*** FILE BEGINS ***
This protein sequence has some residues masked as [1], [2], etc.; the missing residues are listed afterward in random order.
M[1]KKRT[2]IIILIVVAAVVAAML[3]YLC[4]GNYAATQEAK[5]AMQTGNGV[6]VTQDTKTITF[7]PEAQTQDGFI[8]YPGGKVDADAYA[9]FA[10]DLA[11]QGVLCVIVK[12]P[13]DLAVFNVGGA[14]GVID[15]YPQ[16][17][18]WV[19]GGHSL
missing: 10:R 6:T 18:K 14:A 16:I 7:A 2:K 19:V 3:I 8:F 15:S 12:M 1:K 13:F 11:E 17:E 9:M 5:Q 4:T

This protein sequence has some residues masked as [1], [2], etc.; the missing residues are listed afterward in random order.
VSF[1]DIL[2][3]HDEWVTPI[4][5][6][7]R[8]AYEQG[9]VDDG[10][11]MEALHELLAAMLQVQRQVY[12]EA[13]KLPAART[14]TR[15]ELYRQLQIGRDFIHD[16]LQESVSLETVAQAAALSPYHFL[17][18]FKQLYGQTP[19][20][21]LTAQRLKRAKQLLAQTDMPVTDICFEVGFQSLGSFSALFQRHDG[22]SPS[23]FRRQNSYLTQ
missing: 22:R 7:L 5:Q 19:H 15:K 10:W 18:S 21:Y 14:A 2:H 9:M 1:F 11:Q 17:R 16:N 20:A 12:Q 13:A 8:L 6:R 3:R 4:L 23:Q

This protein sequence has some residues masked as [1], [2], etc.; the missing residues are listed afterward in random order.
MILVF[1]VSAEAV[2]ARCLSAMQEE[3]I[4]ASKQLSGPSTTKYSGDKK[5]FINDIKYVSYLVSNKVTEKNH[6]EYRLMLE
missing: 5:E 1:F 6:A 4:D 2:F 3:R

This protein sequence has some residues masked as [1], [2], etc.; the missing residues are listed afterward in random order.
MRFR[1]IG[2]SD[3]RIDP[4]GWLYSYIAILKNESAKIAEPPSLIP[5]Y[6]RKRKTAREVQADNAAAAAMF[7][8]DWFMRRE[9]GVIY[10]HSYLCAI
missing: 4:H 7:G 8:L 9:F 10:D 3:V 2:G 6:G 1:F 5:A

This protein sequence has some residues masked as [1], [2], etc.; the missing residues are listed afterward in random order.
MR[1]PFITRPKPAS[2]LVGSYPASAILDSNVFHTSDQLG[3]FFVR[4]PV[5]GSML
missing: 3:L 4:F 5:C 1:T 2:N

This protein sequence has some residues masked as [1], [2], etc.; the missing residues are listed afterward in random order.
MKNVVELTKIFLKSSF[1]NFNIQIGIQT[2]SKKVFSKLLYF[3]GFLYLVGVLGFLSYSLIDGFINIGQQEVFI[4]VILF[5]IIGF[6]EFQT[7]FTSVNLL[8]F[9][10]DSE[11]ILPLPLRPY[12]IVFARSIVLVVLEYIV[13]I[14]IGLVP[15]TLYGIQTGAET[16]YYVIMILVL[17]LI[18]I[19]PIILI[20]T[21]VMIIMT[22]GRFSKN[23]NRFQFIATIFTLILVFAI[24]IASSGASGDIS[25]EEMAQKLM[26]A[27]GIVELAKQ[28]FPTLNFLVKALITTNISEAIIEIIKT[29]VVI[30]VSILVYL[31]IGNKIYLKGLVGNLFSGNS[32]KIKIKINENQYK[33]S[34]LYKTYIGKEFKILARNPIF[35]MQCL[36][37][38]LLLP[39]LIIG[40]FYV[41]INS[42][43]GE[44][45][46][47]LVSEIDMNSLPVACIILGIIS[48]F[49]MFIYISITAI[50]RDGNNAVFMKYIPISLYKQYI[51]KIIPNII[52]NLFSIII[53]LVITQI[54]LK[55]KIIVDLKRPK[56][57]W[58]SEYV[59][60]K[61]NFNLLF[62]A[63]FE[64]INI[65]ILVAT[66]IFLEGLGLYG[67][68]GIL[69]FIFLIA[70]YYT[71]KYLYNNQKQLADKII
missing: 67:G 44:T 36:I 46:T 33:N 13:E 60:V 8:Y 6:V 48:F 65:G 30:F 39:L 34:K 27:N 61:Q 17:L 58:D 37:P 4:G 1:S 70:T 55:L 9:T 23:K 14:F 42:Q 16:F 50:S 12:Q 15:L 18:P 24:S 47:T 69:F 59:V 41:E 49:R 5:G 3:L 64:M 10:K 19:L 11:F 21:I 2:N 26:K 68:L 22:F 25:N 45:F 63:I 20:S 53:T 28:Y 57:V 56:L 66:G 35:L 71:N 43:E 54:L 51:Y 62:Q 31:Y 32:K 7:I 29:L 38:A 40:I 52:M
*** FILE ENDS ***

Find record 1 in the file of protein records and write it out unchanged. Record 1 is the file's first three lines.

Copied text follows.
This protein sequence has some residues masked as [1], [2], etc.; the missing residues are listed afterward in random order.
M[1]KKRT[2]IIILIVVAAVVAAML[3]YLC[4]GNYAATQEAK[5]AMQTGNGV[6]VTQDTKTITF[7]PEAQTQDGFI[8]YPGGKVDADAYA[9]FA[10]DLA[11]QGVLCVIVK[12]P[13]DLAVFNVGGA[14]GVID[15]YPQ[16][17][18]WV[19]GGHSL
missing: 10:R 6:T 18:K 14:A 16:I 7:A 2:K 19:V 3:I 8:F 15:S 12:M 1:K 13:F 11:E 17:E 9:M 5:Q 4:T